Gentle Fudge
religion, politics, current events, and other fashionable dinner conversation.
Thursday, February 01, 2007
Organ Harvesting in China
Gives the phrase "Made in China" new meaning. Article below:

Chinese army 'harvesting body parts'
From correspondents in Ottawa, CA

February 01, 2007 08:27am

CHINA'S military is harvesting organs from unwilling live prison inmates, mostly Falungong practitioners, for transplants on a large scale - including to foreign recipients- according to a study.

The report's authors - Canada's former secretary of state for the Asia Pacific region David Kilgour and human rights lawyer David Matas - implicated dozens of hospitals and jails throughout China in July, after a two-month investigation.

Chinese officials denied those allegations.

Mr. Matas and Mr. Kilgour's second report, released today, includes interviews with organ recipients in 30 countries and Canadian hospital staff who cared for more than 100 patients who had undergone suspicious transplant surgeries in China.

"The involvement of the People's Liberation Army in these transplants is widespread,'' Mr. Kilgour said at a press conference.

Like many civilian hospitals in rural China, military hospitals turned to selling organs to make up for government funding cuts in the 1980s, the report said.

But military personnel could operate with much more secrecy, it said.

"Recipients often tell us that even when they receive transplants at civilian hospitals, those conducting the operation are military personnel,'' the report said.

Hospitals in Canada's biggest cities - Vancouver, Calgary and Toronto - confirmed "a substantial number'' of Canadians had travelled to China for dubious organ transplants, Mr. Kilgour said.

"We're in the three digits, up over 100 (from Canada each year), and the trend is accelerating,'' Mr. Matas said.

To curb what they called a "disgusting form of evil", the pair asked pharmaceutical firms to stop selling organ anti-rejection drugs to China.

They also asked countries to post travel advisories warning about China's alleged organ harvest, asked states to cease offering follow-up care for patients who had dubious organ transplants in China and asked foreign doctors to cut ties with their Chinese counterparts suspected of such practices.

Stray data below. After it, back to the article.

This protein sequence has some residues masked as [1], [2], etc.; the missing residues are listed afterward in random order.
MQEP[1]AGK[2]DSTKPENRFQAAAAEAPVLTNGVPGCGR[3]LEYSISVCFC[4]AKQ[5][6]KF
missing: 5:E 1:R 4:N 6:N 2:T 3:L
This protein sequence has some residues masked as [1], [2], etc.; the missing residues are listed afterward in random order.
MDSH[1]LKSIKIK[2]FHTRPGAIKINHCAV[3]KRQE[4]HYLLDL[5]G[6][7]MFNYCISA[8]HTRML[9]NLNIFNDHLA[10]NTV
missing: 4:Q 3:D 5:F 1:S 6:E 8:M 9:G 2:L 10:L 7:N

The authors said states should enact legislation to ban citizens from traveling to China for organ transplants from unwilling donors, although they admitted that such cases would be difficult to prosecute.

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posted by Sara @ 4:18 PM   0 comments
The Least of These
There has been a lot of debate over who is better suited to raise children following the news that Mary Cheney and her 15-year partner, Heather Poe, are expecting. I'm very glad Ms. Cheney gave a public statement denouncing the pregnancy as a political statement: “This is a baby. This is a blessing from God. It is not a political statement. It is not a prop to be used in a debate by people on either side of an issue. It is my child.” I agree. Children should never be used as salve to save a marriage or as bartering chips in a disintegrating relationship, to prove to overbearing parents that you're reallyreally an adult now (stomp foot for effect), to provide undying love and affection for a lonely adult when a housepet is far more appropriate, to be molded into a miniature clone for reliving unfulfilled dreams or correcting mistakes, toted as a trendy fashion accessory or because all your friends have one, or groomed as a poster child for a cause.

It's not hard to have children. Paris Hilton is proof. It is, however, hard to raise them. You see evidence of this day after day. Super Nanny and Nanny 911 show the results of parents who won't be parents, who refuse to discipline or set proper boundaries and rules because the child might not like them or may think they're *gasp* uncool. The horror! We hear heartbreaking stories of children who are abused or neglected because the kid is interfering with a previously thriving social or lovelife. In a Russian hospital, orphaned infants were found gagged with tape or plaster because their cries were too loud and distracted the nurses from their "important" duties.

Many feel that a child thrives when raised by a stable, loving family; the controversy lies with what sexes comprise that family life. Focus on the Family has been openly critical of Ms. Cheney's pregnancy due to her unmarried status. (Ok, so let her get married, then. No, wait, you don't want that either...) During a CNN interview, Wolf Blitzer took a cheap-shot at Vice President Dick Cheney, asking if he cared to respond to the criticism. Mr. Cheney rightly refused to comment on the personal matter: